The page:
How do they get the flavor out of the food in the states?

Posted by on Nov 5, 2006 in Cooking, Culinary, Culture, Food, Let Me Vent, Things that make me scratch my head, Travel Tips | 3 comments

I’ve been back in Los Angeles for a week now, and last night we went to an Italian restaurant for dinner for the first time since I got back.  This may not seem like a big deal, but for us it is always a tragedy.

The restaurant was Pomodoro in Woodland Hills.  I don’t want to say it is a bad place by American standards.  Actually, it is one of the better chains.  It is just that I was in Italy having the real thing a week ago, and by those standards, even the best place in the states simply stinks.

To give you an example of what I mean, let me go back about a month.  I was having a mega craving for roasted chicken and roasted potatoes.  In the states, we would generally call it Tuscan chicken, since it is generally a central Italian thing.  In Soriano, there is a place that makes roasted chicken and potatoes that are to die for, and this craving I was having needed to be addressed.

We decided to go to a place called Rosti in Westlake Village.  It is a tiny chain of just 4 restaurants.  We had been there in the past many times, and it had always been good.  In fact, it has always been the closest thing to real central Italian food we had ever eaten in the states.  The problem was that I was craving the real thing, not the ‘closest thing’.  I had the memory of Italy in my head, not the memory of a cheap imitation of Italy.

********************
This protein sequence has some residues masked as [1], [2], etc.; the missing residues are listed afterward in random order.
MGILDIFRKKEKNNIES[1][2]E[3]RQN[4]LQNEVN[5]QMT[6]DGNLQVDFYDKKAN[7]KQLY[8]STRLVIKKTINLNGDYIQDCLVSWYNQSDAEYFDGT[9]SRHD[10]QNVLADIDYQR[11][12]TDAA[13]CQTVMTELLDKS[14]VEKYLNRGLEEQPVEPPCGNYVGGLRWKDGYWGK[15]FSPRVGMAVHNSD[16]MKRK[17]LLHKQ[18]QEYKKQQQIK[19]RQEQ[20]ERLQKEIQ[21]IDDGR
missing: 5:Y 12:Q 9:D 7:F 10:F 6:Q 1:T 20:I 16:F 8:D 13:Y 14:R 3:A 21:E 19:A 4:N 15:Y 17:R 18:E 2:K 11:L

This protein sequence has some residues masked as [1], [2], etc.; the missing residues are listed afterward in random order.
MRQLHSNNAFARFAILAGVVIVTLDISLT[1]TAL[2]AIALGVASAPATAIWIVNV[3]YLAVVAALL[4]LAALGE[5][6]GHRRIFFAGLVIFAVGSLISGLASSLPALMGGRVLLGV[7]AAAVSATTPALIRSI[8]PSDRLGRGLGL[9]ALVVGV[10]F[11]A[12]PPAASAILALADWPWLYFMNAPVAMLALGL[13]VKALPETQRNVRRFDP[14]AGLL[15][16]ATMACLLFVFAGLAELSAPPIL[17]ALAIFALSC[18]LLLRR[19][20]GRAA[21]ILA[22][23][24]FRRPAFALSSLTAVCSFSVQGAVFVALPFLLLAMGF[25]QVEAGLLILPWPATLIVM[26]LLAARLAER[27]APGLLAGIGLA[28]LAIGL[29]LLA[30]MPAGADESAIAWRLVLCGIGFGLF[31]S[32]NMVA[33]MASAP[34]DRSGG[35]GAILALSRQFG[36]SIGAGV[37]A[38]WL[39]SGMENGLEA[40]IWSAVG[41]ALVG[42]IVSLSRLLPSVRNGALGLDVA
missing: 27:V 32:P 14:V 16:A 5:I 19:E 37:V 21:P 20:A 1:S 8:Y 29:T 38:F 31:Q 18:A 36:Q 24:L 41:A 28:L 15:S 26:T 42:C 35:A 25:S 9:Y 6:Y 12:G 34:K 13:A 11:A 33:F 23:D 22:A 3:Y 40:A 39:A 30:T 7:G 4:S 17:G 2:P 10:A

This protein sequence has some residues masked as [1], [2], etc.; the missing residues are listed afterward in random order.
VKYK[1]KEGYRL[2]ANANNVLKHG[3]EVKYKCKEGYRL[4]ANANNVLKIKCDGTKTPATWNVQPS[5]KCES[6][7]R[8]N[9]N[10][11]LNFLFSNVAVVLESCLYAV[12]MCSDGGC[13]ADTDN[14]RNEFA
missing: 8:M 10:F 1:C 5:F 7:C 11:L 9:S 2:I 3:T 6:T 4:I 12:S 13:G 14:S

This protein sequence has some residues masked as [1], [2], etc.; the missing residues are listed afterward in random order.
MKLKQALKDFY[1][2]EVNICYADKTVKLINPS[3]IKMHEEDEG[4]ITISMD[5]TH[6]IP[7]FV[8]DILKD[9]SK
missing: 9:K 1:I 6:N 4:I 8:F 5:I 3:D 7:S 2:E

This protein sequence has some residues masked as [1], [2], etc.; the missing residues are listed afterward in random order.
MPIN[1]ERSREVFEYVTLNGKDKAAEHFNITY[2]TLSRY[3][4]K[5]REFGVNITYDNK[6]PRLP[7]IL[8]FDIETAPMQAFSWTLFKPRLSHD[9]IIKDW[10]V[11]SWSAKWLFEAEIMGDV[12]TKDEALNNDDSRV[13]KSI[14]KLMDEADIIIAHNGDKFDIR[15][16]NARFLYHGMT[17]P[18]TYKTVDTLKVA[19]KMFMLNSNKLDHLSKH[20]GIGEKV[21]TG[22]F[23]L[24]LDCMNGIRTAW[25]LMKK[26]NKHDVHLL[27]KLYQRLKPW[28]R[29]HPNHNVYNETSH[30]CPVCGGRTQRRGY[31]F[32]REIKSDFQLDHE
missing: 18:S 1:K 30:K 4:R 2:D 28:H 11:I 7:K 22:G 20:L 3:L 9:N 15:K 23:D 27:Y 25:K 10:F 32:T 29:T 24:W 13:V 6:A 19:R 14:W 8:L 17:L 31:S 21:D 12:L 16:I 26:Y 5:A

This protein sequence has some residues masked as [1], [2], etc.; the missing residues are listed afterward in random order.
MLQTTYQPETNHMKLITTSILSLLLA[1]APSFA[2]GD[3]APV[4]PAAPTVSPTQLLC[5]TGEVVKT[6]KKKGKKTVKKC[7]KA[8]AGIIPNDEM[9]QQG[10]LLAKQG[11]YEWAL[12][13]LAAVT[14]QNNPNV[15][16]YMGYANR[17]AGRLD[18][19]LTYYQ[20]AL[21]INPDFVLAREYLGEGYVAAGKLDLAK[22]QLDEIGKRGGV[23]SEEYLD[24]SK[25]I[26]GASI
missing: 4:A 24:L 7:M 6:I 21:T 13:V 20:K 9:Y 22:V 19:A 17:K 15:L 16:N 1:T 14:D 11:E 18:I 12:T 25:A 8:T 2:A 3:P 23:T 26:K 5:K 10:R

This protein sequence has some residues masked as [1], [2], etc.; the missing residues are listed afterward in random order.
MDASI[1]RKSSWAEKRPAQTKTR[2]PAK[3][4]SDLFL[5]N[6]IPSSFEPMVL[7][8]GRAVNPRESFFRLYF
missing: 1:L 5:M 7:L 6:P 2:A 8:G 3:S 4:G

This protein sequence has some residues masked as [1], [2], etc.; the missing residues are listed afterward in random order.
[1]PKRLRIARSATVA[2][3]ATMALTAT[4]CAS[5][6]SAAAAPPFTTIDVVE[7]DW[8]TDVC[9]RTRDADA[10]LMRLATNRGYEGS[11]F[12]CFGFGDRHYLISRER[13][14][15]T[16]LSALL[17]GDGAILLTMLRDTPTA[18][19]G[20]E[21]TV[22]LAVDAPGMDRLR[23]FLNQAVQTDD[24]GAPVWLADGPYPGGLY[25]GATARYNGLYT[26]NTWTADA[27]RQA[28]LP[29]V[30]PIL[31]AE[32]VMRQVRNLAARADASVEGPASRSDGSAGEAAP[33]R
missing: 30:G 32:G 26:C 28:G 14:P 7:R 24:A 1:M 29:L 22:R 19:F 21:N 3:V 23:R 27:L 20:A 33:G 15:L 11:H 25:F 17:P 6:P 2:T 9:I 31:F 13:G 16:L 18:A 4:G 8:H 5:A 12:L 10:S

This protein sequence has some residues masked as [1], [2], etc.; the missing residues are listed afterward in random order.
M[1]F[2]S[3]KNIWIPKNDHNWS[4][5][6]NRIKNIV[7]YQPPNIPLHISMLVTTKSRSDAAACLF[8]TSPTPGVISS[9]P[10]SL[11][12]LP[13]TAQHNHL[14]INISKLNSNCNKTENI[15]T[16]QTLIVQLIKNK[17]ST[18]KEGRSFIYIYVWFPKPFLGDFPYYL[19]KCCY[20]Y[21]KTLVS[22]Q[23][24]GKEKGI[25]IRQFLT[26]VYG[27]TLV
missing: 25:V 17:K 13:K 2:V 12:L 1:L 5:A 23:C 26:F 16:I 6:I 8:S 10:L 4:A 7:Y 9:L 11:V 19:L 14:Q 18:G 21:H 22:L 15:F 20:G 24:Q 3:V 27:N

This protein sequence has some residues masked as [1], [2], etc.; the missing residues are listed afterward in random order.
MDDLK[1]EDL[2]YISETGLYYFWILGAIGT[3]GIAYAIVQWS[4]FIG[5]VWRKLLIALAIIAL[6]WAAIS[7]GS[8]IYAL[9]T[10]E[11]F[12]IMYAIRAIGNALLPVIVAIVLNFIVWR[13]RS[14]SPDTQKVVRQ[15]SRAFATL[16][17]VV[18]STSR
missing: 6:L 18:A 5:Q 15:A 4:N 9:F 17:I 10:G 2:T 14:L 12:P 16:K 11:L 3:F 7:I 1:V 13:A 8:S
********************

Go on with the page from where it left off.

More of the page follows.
So we go to Rosti and order Caprese, followed by roasted chicken and potatoes.

The Caprese was a disaster.  But t wasn’t their fault… it was ours.  We had the memory of the real thing.  Caprese is pretty simple… it is hard to mess up.  I mean, Mozzarella, Tomato, basil, and oil… How hard can it be?  The problem is that the tomatoes we get here in L.A. taste like water, not tomatoes.  The mozzarella is never fresh, and even at best, it has absolutely no flavor. So in the end, you get something that looks like Caprese, but tastes like nothing.

Then came the main course.  The plate looked awesome!  There were my potatoes and my roasted chicken… Yummmmm!!!  That is, until my knife hit the chicken.  It didn’t feel right.  When I tasted it, I suddenly frowned and wondered how they got the chicken flavor out of the chicken.  Then I tried the potatoes, and I could feel the effects of the microwave used to heat them in my mouth.  I was devastated.  It was like craving an In n’ Out burger and settling for a Big Mac.  The problem was that this is as good as it gets.  The only way to satisfy the craving was 8.000 miles away.  Why can’t we make decent Italian food here?